America's love affair with royalty has taken heart with the news of a development in the Anastasia case.

A West German identity specialist now says that a comparison of ears has convinced him that Ann Anderson Manahan, 75, of Charlottesville, Va., is indeed the Grand Duchess Anastasia of Russia.

The teen-aged Anastasia was supposedly murdered with her father, Czar Nicholas II, and the rest of the royal family in 1918 at Ekaterinberg. But on Feb. 17, 1919, a young woman, rescued from a suicide attempt in a Berlin canal, said she was a Grand Duchess. The claim has been in and out of the courts of Germany for half a century.

Manahan, wife of a retired University of Virginia history professor, said she is sick of the whole business. But others are not.

The Czar's family, perhaps even more than other royal families, has captured our imagination. Nicholas seemed such a loving father, playing games with the children, carrying the young Czarevitch on his shoulders. We made "Nicholas and Alexandra" a best-seller. We made a hit out of the play "Anastasia," with its electrifying recognition scene between Viveca Lindfors and Eugenie Leontovich. We have always beenf ascinated with the story.

Perhaps it is because the life of a royal family seems like a dream to us: the carefree, work-free idylls at one estate or another, the yachting parties, the adulation of almost everyone allowed in contact. It is a fairytale acted out, transcending the real world.

Four previous studies of Manahan's ears with photos of Anastasia's ears were split 2-2. But now Moritz J. Furtmayr, a top German forensic expert, has made what he terms a positive identification. The negative findings, he said, were trying to compare a left ear with a right ear.

Ears have long been recognized as a reliable key to identity, for they change little during a lifetime. West German courts usually accept identity claims based on 12 different points of anatomical and tissue formation. Furtmayr claims 17 points of similarity. This week's Quick magazine reproduced the photos he used.

Detractors insisted the claimant was Granziska Schanzkowska, a Polish farm worker, who had disappeared about that time. They noted in particular her poor command of Russian. Supporters pointed to her remarkable resemblance to Anastasia and her knowledge of the Czar's court.

There is supposed to be a fortune in the Bank of England, deposited by the Czar for his children in the ominous days before the Russian Revolution. But Manahan has always rejected any notion that she was interested in that.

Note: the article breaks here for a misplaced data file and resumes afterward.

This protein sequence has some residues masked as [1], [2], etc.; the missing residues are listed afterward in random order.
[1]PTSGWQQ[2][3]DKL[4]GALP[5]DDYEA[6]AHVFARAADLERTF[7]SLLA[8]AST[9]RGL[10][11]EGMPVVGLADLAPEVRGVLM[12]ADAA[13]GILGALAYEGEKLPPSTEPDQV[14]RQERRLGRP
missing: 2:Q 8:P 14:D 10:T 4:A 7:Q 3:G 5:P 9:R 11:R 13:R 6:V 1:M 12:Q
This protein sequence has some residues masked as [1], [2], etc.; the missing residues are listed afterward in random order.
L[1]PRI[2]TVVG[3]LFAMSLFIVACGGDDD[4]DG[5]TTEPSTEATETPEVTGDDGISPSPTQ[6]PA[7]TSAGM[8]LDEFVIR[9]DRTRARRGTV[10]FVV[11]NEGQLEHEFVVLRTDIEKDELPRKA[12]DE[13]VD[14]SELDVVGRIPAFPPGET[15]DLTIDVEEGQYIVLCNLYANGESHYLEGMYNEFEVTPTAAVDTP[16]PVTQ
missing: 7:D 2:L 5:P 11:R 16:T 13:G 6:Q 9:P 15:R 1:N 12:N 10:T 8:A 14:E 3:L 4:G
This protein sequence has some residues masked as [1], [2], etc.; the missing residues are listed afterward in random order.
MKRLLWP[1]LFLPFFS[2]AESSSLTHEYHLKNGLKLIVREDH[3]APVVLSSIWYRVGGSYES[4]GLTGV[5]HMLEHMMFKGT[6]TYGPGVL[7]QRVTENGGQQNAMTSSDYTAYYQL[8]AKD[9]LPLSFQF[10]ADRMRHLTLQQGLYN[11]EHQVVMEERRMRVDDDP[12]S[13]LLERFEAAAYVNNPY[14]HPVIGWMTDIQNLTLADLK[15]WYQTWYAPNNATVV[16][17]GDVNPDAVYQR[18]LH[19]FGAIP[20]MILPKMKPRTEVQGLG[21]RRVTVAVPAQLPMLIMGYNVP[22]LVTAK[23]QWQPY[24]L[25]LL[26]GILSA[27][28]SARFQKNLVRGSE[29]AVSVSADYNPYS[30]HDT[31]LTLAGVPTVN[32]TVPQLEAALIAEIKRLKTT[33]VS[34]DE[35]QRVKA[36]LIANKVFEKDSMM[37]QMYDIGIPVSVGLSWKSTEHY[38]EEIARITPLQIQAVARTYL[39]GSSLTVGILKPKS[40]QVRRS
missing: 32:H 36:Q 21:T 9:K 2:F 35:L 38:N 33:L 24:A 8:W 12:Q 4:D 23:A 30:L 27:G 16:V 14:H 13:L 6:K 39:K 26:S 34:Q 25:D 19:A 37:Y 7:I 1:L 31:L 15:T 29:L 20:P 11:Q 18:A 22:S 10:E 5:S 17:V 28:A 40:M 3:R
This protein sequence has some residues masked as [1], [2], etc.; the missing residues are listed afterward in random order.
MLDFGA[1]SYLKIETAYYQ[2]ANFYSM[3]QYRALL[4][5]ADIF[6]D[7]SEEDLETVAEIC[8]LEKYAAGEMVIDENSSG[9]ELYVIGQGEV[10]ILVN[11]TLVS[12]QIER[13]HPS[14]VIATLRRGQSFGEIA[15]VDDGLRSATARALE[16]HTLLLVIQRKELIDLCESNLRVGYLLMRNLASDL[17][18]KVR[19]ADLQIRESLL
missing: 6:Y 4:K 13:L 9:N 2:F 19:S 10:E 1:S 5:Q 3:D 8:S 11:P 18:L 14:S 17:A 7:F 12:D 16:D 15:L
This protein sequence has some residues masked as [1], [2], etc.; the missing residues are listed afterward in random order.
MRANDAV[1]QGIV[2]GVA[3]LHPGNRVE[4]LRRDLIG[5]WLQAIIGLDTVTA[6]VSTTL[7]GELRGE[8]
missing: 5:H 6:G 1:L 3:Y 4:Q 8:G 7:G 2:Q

One longtime backer, Prince Frederick Ernst von Saxon-Altenburg, her attorney in Germany, said he thinks there is a chance that Manahan can be legally proclaimed the Grand Duchess in her lifetime. However, the claimant herself didn't seem thrilled by the idea.

"If the prince goes on misusing the power of attorney as he has, it will be taken away," she said. "He's the one behind this mess. He is after the money, and nothing else."

John manahan defended the prince, saying that even if the money exists he couldn't get at it.

With vindication closer, the would-be Anastasia had this to say, in an AP interview at her Charlottesville home:

"I am ill of this dirt . . . is my ear so important? I am ill of the constant, constant questions. Even little children ask me, 'Anastasia, when will you get your jewelry back?' I will never get it back. I have no desire for wealth I would never wear it."

What is the special fascination of Anastasia for Americans? Part of it is of course the life wish that all of us have for lost celebrities, from Amelia Earharton. There was even some talk that John Kennedy was alive in vegetable state on a Greek island. But mostly, one suspects, it is our reverence for royalty.

Was there ever a visiting duke, count, earl or lifetime peer who didn't have to hear his title repeated by his American hosts very single time he was introduced?

The British peers themselves except perhaps for a few jumped-up scrap metal-barons, would rather forget the whole thing. They can afford to. Just as the less-than-rich tend to keep closer count of a Rockefeller's cars, houses and dollars than the Rockefeller himself.

A few years ago, a canned series on the British royal family was offered to small newspapers around the country. It was a sensation. Readers wrote in for extra copies. Unbelieving editors had to bring the series off the society page and onto Page One. We knew that the British populace dotes on royalty - with spectacular exceptions - but we never quite realized that we have the same affliction.

Probably a psychologist would mutter about role models. But it goes beyond that. It has something to do with security. Wouldn't it be nice? The castles, the valets, the sense of being national mascots, protected and revered? And, like Anastasia, to escape history?